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Split Decision

by Olivia Rutt and Jaime Myslik

Municipal surveys

For the public good

While those of us who live in Centre Wellington might be a tad overwhelmed with the number of surveys and community input sessions available to us right now, we need to be reminded that having this tool available to us is essential.

Sure, the democratic process means we elect individuals to represent us in these types of manners. But that doesn’t mean our voice is lost in the bureaucratic process.

Centre Wellington has finally closed its survey on the Victoria Street pedestrian bridge in Elora.  They offered eight options for the community to pick from, with only one falling within the budget.

The bridge project has been a contentious issue since the beginning, as people bicker over the source of funding, the design of the bridge and whether or not the bridge is even needed.

Either way, the town has approved spending $1.1 million, and the residents should have a say.

The public information meetings, which are a requirement for many municipal processes, are evolving to allow those unable to physically attend to voice their opinions.

In Wellington North, the public information evenings were complemented by online surveys.  

It was just another forum for the public to speak up. In that way, it turned out in the township’s favour, with over 400 respondents to the online survey.

– Olivia


What happened to talking?

Centre Wellington Township is looking to transform the foundations of the old Victoria Street bridge in Elora into a new pedestrian bridge.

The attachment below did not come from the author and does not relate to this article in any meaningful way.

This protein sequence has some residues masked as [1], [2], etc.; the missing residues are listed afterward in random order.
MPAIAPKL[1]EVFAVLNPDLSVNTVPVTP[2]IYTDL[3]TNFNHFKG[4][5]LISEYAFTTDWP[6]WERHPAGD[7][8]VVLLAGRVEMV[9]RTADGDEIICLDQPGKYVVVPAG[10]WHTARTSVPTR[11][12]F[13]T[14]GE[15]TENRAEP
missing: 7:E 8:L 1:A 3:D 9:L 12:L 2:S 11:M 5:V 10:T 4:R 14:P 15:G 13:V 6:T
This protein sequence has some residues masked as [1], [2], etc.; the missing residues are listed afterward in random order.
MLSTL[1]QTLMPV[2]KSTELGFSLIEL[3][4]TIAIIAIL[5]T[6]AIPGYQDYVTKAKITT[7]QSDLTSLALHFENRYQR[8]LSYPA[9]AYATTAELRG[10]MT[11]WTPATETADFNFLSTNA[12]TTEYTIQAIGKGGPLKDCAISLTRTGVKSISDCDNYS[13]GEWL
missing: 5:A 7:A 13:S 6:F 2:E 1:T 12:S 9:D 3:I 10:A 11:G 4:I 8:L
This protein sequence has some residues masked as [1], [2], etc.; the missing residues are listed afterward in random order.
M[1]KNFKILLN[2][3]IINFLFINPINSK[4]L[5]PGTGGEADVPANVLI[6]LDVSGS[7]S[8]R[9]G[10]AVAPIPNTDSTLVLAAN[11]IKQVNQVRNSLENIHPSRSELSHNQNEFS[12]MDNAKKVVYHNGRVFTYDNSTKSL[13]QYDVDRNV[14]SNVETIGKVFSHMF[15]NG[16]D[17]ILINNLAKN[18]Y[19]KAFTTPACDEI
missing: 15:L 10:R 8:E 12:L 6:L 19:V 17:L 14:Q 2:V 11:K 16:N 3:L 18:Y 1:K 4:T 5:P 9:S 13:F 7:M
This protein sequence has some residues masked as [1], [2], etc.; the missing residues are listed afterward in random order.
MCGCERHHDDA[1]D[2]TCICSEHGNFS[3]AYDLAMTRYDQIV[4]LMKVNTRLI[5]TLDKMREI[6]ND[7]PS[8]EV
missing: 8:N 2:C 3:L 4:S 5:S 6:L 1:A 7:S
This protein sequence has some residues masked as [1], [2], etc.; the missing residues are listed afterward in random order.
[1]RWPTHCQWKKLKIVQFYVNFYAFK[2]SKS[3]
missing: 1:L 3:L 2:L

That sounds like an awesome idea. Who wouldn’t want a convenient walkway from one of the few water-side parking lots right to the heart of downtown shops?

However, the route to get to that feature is a little suspect.

The township was set to hold  a public meeting on Nov. 22 where the public was encouraged to come out, learn about the eight options, and tell council their thoughts at the following special meeting.

Oh, and they could fill out a survey.

It’s a little scary when surveys seem to be the dominant trend.

The format allows governments to give citizens a sense that their views and concerns are being heard and considered, but who’s to say where those survey results go and how they’re used?

What happened to the good old democratic system where we elect an official representative who is supposed to work on our behalf?

Oh right, in the President Trump-era, where national announcements are made via Twitter, I guess it’s too much to ask municipal councillors to use good old face-to-face communication outside of the meeting setting.

Why make the effort to talk when a five minute survey will “satisfy” constituents?

– Jaime

Vol 50 Issue 47


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Community Guide Autumn 2018


Barrie Hopkins
Barrie Hopkins
Barrie Hopkins
Barrie Hopkins
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Ray Wiseman
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